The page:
Sandy Point Shoal Light
The existing Sandy Point Shoal Light is a brick three story house on a caisson foundation that was erected in 1883. It lies about 0.6 mi (0.97 km) off Sandy Point, north of the Chesapeake Bay Bridge, from whose westbound span it is readily visible. The current light replaced a brick tower on the point itself, integral to the keeper's house, which was erected in 1857. By 1874 the Lighthouse Board complained that the extent of the shoal and the poor equipment of the lighthouse made a new light necessary; appropriations were not forthcoming, however, until 1882. The whole gamut of light sources has been run, from oil wicks to incandescent oil vapor (1913) to electricity (1929). The characteristic changed from flashing to fixed and back to flashing along with the change in light source. The present light is powered by a pair of solar panels attached to the roof on the south side. A foghorn is also sounded from September to June. After automation in 1963, the light became subject to vandalism due to its visibility and its accessibility. Of particular note was the destruction of the original lens in 1979, apparently smashed with a baseball bat. Though the Coast Guard made efforts at maintaining and restoring the structure from 1988 to 1990, it continued to deteriorate. In 2006 it was sold at auction to a private bidder, after an unsuccessful attempt to find a non-profit group to take responsibility for the light. The Coast Guard continues to maintain the navigation aids.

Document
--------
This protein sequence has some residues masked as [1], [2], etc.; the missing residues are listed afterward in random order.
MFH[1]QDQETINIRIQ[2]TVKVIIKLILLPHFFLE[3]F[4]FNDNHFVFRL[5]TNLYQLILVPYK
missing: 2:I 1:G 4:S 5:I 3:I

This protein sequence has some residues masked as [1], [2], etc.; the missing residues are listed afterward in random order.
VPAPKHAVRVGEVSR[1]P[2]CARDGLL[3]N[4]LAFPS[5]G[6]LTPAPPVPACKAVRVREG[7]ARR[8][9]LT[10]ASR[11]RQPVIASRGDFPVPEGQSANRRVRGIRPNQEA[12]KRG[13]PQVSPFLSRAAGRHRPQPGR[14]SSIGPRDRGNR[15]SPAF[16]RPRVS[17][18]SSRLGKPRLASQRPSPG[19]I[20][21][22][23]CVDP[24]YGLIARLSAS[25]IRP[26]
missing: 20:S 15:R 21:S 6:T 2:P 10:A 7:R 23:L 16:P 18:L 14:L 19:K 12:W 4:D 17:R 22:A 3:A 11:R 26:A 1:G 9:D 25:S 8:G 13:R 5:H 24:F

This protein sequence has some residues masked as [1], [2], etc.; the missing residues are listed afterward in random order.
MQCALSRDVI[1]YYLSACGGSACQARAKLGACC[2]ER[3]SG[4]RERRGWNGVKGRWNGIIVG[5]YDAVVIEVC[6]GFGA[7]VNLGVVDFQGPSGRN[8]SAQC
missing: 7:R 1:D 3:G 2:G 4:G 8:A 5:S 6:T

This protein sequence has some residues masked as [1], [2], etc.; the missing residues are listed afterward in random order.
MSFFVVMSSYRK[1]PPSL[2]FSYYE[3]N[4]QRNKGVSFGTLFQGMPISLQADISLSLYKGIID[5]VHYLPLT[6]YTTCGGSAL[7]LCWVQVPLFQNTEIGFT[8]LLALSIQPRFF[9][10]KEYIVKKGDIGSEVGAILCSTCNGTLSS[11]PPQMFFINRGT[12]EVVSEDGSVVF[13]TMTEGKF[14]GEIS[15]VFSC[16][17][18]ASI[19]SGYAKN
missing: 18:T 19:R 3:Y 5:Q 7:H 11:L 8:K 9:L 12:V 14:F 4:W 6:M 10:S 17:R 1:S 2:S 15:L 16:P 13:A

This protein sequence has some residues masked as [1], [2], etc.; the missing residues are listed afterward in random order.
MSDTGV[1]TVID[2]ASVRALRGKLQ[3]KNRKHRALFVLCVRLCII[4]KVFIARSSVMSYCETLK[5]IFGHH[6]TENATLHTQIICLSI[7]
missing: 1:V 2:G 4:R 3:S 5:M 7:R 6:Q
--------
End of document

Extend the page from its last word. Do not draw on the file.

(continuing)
2 photos